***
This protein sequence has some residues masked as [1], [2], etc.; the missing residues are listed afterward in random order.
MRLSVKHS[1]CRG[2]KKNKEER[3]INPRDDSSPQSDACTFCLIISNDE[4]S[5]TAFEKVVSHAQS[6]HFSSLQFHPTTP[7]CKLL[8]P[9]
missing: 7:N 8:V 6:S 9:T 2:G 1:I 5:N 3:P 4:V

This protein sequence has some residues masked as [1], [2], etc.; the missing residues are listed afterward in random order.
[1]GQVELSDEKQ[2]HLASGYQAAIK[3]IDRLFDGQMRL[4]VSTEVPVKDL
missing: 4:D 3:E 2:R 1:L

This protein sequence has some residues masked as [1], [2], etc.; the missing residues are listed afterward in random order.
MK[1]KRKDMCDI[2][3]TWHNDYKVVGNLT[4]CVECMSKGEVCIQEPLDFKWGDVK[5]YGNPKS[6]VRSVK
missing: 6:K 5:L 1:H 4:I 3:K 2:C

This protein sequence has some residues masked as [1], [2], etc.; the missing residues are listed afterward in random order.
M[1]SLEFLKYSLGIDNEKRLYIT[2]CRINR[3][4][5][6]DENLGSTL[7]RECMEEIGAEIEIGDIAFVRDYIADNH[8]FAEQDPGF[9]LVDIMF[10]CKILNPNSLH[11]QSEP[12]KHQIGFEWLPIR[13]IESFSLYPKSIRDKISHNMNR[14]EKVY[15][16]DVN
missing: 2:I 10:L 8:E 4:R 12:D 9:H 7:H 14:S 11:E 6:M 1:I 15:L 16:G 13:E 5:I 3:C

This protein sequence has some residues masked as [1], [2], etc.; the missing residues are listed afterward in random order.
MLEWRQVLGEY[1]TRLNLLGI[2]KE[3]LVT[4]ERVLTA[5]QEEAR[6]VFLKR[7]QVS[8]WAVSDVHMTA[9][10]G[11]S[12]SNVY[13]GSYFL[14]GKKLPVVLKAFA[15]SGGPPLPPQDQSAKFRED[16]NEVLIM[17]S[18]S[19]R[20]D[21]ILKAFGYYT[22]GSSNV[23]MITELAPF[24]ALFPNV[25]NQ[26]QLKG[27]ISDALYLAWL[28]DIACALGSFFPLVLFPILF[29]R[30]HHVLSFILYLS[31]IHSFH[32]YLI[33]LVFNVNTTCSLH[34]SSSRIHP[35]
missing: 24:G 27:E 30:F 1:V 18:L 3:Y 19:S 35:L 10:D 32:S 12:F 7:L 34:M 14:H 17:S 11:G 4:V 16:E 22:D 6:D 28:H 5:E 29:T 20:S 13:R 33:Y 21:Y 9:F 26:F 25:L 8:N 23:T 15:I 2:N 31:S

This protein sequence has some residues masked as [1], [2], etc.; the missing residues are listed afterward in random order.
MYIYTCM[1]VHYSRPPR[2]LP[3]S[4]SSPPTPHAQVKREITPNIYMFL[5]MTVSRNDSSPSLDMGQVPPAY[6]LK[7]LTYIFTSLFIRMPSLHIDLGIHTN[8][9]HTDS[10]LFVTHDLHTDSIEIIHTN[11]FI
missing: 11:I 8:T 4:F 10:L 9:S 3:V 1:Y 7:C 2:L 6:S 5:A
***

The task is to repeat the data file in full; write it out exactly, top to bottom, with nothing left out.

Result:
This protein sequence has some residues masked as [1], [2], etc.; the missing residues are listed afterward in random order.
MRLSVKHS[1]CRG[2]KKNKEER[3]INPRDDSSPQSDACTFCLIISNDE[4]S[5]TAFEKVVSHAQS[6]HFSSLQFHPTTP[7]CKLL[8]P[9]
missing: 7:N 8:V 6:S 9:T 2:G 1:I 5:N 3:P 4:V

This protein sequence has some residues masked as [1], [2], etc.; the missing residues are listed afterward in random order.
[1]GQVELSDEKQ[2]HLASGYQAAIK[3]IDRLFDGQMRL[4]VSTEVPVKDL
missing: 4:D 3:E 2:R 1:L

This protein sequence has some residues masked as [1], [2], etc.; the missing residues are listed afterward in random order.
MK[1]KRKDMCDI[2][3]TWHNDYKVVGNLT[4]CVECMSKGEVCIQEPLDFKWGDVK[5]YGNPKS[6]VRSVK
missing: 6:K 5:L 1:H 4:I 3:K 2:C

This protein sequence has some residues masked as [1], [2], etc.; the missing residues are listed afterward in random order.
M[1]SLEFLKYSLGIDNEKRLYIT[2]CRINR[3][4][5][6]DENLGSTL[7]RECMEEIGAEIEIGDIAFVRDYIADNH[8]FAEQDPGF[9]LVDIMF[10]CKILNPNSLH[11]QSEP[12]KHQIGFEWLPIR[13]IESFSLYPKSIRDKISHNMNR[14]EKVY[15][16]DVN
missing: 2:I 10:L 8:E 4:R 12:D 9:H 7:H 14:S 11:E 6:M 1:I 15:L 16:G 13:E 5:I 3:C

This protein sequence has some residues masked as [1], [2], etc.; the missing residues are listed afterward in random order.
MLEWRQVLGEY[1]TRLNLLGI[2]KE[3]LVT[4]ERVLTA[5]QEEAR[6]VFLKR[7]QVS[8]WAVSDVHMTA[9][10]G[11]S[12]SNVY[13]GSYFL[14]GKKLPVVLKAFA[15]SGGPPLPPQDQSAKFRED[16]NEVLIM[17]S[18]S[19]R[20]D[21]ILKAFGYYT[22]GSSNV[23]MITELAPF[24]ALFPNV[25]NQ[26]QLKG[27]ISDALYLAWL[28]DIACALGSFFPLVLFPILF[29]R[30]HHVLSFILYLS[31]IHSFH[32]YLI[33]LVFNVNTTCSLH[34]SSSRIHP[35]
missing: 24:G 27:E 30:F 1:V 18:L 3:Y 19:S 35:L 10:D 32:S 12:F 7:L 34:M 14:H 17:S 11:G 4:V 16:E 22:D 6:D 28:H 5:E 29:T 20:S 13:R 33:Y 21:Y 9:F 26:F 25:L 8:N 23:T 15:I 2:N 31:S

This protein sequence has some residues masked as [1], [2], etc.; the missing residues are listed afterward in random order.
MYIYTCM[1]VHYSRPPR[2]LP[3]S[4]SSPPTPHAQVKREITPNIYMFL[5]MTVSRNDSSPSLDMGQVPPAY[6]LK[7]LTYIFTSLFIRMPSLHIDLGIHTN[8][9]HTDS[10]LFVTHDLHTDSIEIIHTN[11]FI
missing: 11:I 8:T 4:F 10:L 9:S 3:V 1:Y 7:C 2:L 6:S 5:A